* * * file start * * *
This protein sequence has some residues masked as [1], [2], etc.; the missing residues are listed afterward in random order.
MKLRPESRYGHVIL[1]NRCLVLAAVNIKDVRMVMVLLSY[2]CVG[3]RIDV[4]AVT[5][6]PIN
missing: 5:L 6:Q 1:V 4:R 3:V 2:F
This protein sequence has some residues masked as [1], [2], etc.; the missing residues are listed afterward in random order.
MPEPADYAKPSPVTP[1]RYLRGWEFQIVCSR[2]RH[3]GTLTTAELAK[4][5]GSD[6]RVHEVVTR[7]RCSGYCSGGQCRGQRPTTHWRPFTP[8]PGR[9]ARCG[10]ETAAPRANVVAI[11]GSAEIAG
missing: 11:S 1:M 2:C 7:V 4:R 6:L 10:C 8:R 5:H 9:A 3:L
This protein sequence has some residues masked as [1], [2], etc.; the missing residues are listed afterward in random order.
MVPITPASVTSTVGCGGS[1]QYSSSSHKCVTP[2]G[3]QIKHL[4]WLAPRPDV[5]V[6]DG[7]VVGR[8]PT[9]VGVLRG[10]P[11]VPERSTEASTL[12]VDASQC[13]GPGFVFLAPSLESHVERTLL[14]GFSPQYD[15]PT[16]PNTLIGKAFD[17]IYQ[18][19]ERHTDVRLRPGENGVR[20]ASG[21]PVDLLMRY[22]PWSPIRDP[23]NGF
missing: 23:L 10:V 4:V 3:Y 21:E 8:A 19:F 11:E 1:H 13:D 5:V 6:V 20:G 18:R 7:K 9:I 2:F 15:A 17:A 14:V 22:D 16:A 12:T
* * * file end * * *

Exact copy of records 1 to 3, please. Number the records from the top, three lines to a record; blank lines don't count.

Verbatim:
This protein sequence has some residues masked as [1], [2], etc.; the missing residues are listed afterward in random order.
MKLRPESRYGHVIL[1]NRCLVLAAVNIKDVRMVMVLLSY[2]CVG[3]RIDV[4]AVT[5][6]PIN
missing: 5:L 6:Q 1:V 4:R 3:V 2:F
This protein sequence has some residues masked as [1], [2], etc.; the missing residues are listed afterward in random order.
MPEPADYAKPSPVTP[1]RYLRGWEFQIVCSR[2]RH[3]GTLTTAELAK[4][5]GSD[6]RVHEVVTR[7]RCSGYCSGGQCRGQRPTTHWRPFTP[8]PGR[9]ARCG[10]ETAAPRANVVAI[11]GSAEIAG
missing: 11:S 1:M 2:C 7:V 4:R 6:L 10:C 8:R 5:H 9:A 3:L
This protein sequence has some residues masked as [1], [2], etc.; the missing residues are listed afterward in random order.
MVPITPASVTSTVGCGGS[1]QYSSSSHKCVTP[2]G[3]QIKHL[4]WLAPRPDV[5]V[6]DG[7]VVGR[8]PT[9]VGVLRG[10]P[11]VPERSTEASTL[12]VDASQC[13]GPGFVFLAPSLESHVERTLL[14]GFSPQYD[15]PT[16]PNTLIGKAFD[17]IYQ[18][19]ERHTDVRLRPGENGVR[20]ASG[21]PVDLLMRY[22]PWSPIRDP[23]NGF
missing: 23:L 10:V 4:V 3:Y 21:E 8:A 19:F 11:E 1:H 13:D 5:V 6:V 20:G 18:R 7:K 9:I 2:F 15:A 17:A 14:V 22:D 16:A 12:T